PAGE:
Politics: Slightly Less Important Than Breathing?
There’s been a lot of election talk in the air lately (here in Canada we’ll have our federal election on the 19th of October) and that’s led me to thinking about politics in general, and politics in genre fiction in particular. Without having gathered any statistics, just on a gut feeling, it seems to me that politics plays a stronger or more obvious role in genre writing than it does in non-genre writing.
Unless we’re writing thrillers or mysteries, when we create our worlds, we can’t just take the background of the real world for granted, as non-genre writers can. Even if our focus is family drama or interspecies romance, we have to create the socio-political framework for our novels along with everything else – this is part of the “world building” that so many panels at so many conventions address.
I know this to my cost, as my editor at DAW, Sheila Gilbert, is always asking me for details that I just take for granted. I always thought that when I say “king” everyone else just fills in the socio-political blanks, and I can get on with my story without having to figure out where the food and the saddled horses came from.
That turns out not to be the case.
Maybe it’s more obvious in spy thrillers, but think how often our plots hinge on some kind of political problem. The characters are driven by their social or political circumstances to rebel against a regime, to invade another country, to repel an invasion, or to put down an insurrection. If there are supernatural creatures, or non-humans with powers, or humans with powers, for that matter, questions of class, status, bigotry, and prejudice arise and, more often than not, form important plot points.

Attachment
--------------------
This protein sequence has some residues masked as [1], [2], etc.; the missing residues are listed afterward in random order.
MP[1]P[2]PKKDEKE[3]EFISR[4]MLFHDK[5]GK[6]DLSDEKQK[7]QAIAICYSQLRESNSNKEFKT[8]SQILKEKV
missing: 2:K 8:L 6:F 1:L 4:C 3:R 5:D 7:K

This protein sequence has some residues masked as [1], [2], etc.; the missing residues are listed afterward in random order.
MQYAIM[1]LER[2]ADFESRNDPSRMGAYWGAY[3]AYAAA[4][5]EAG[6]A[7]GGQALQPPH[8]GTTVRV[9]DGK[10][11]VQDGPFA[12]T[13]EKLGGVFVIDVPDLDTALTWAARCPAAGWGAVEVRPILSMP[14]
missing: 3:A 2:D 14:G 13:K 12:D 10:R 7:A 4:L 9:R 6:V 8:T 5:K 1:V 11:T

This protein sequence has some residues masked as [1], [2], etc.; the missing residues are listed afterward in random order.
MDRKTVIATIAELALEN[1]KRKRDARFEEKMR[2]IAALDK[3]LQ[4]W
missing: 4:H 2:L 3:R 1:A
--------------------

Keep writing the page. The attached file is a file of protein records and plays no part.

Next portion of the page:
Like Jonathan Swift’s Gulliver’s Travels, some books appear to be written at least in part to highlight, illustrate, or expose, some cultural or political situation in the real world. Robert Heinlein’s writing (particularly Between Planets, Citizen of the Galaxy and, later, The Moon is a Harsh Mistress) was probably what got me thinking politically as a young person. I think it’s reasonable to say that everything Heinlein ever wrote is shot through with politics, not only in the sense that a work often presented his own position on how things should be, but in view of his stated opinion that politics was “only slightly less important than breathing.”